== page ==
Thanks for your kind comment Adam. Yes I think it is probably football proof but we have been known to underestimate what our grand children can achieve when left to their own devices. Good job we love them.:happy11:

    Regards George

    • Like 1
  9. On 06/05/2017 at 14:22, JimRymer said:

    Looks like its going to be a fantastic set up, well done. Your far more handy than I could ever manage to be! What scope are you going to use ? I am in Norfolk, and often get out to Lowestoft the sky there is special good viewing and clear skies. regards Jim 

    Sorry I have not replied before but I have only just noticed your kind comment.  I  have a Meade 127mm. Apo Refractor which I have used recently to image Jupiter and Comet Johnson using my new pillar mount.  It works quite nicely and  makes using my scope a lot easier. I also have nine young grandchildren who come and play in my backyard so my old tripod used to get nudged and moved on a regular basis requiring polar realignment every time.

    I have a smaller mobile set up- imaging rig and  take it down to the Lowestoft Fish Labs carpark on Pakefield cliffs.  Its a great location for catching images of horizon hugging objects (excellent for early morning images of comets , Mercury and Venus).

    Best regards George

  10. 10 hours ago, Davey-T said:

    That title confused me, was expecting this





    I'm more than little bit daft!:happy7:

    Thanks for your comment, over the years. I've come to recognise blog writing as a publicised conversation with myself.

    regards from the seaside

  11. 44 minutes ago, andrew s said:

    George you need to keep the grating square to the incident light (i.e. the telescope) and then angle the camera to the first order diffraction angle as in your Mk3. 

    Regards Andrew

    Thanks for the information Andrew.  I did think this was likely and hence the reason why the Mk3 was in the planning stage.  Once Christmas is done and dusted I will move into the production stage. The Mk2 will work with the 100 lines grating (the camera has a reasonably large chip) but will not work with the 500 lines grating as  displacement of the first order spectrum will be too large.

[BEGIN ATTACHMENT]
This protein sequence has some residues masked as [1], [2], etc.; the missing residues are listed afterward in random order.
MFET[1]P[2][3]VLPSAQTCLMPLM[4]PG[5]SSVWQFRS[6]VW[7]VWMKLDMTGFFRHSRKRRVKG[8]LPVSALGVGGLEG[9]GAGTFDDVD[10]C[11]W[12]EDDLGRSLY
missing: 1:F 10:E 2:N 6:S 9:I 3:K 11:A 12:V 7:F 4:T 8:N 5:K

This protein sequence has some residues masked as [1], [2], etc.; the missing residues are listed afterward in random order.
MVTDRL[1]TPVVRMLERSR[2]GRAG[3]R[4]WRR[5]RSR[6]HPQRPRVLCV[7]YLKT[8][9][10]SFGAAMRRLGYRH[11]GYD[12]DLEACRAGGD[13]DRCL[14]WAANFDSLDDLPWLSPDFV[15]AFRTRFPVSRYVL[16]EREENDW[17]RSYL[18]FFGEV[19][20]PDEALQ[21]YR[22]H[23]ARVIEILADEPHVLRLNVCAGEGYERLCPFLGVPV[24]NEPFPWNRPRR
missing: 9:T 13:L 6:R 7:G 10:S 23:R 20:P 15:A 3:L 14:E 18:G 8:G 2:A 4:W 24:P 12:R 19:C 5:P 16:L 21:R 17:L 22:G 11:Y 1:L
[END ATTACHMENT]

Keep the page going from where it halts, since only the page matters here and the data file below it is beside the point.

Thank you for your kind advice.

    Regards George

  12. 7 hours ago, andrew s said:

    Nice job looking forward to seeing the results.

    Is the grating blazed? If it is it would be worth angling the camera to center the first order. 

    This is what I have done on my fiber fed low resolution spectrograph. It has extra lenses as the grating is in a collimated beam it also does not need to be attached to the telescope.

    Regards Andrew


    Very low res.jpg

    Great looking piece of kit. Quite envious. :happy7:

    I have two different gratings -100 and 500 lines- I think both are blazed and certainly the 500 line is! I have made it possible to angle the grating rather than the connection to the scope. Not sure this will work with a grating. It does with a prism.  I calculated the necessary angles and grating to imaging chip dimensions to accommodate centring the spectrum for both gratings. Have not been able to test whether this works, as have had a number of friends staying with us and did not wish to abandon them after dark (bit antisocial even for a nerd like me!).  If this rig does not work my mark3 spectrometer (in the design stage) will involve angling the camera. Thanks for the advice and sharing the image of your set up.

    best regards George

  13. 2 hours ago, spaceman_spiff said:

    I was thinking of using a bank of LEDs behind layers of frosted plastic but just not got round to it yet. It would be significantly brighter than a laptop screen. As for the laptop I have to balance it on a bunch of boxes to get it to the height of the scope. I then have to press the scope against the screen to make sure no other light enters. This has lead to a number of near misses (I normally catch the laptop before impact)! 

    I used 3 LED strips from Maplins. They have integrated resistors and a self adhesive backing, so easy to cut, fit and wire. Have tried my light box with an Eos lens on my Canon Dslr. Seems to work OK but until I try with my scopes under the night sky the jury is out.

    Hope your light box build goes well!



  14. On 07/07/2016 at 14:38, spaceman_spiff said:

    Very nice Hawksmoor!

    This may be an effect of the image but the light box looks a little dimmer near the edges than in the centre. I have been thinking of improving my flats and may make a light box of my own soon. I used to take my flats from a cloudy daytime sky, but the clouds were just not uniform enough! Damn british weather - even when I want the clouds, they ruin my pictures! :happy72: Nowadays I use a laptop monitor screen.


    Hi Dan

    You might be right re the illumination. Have not used yet as weather over Lowestoft has been terrible. I also was  too mean to part with the cash for a piece of white opal acrylic. Instead I utilised a sheet of 0.5mm. Plasticard which I had to hand. Probably a mistake that will cost a pound or two to rectify.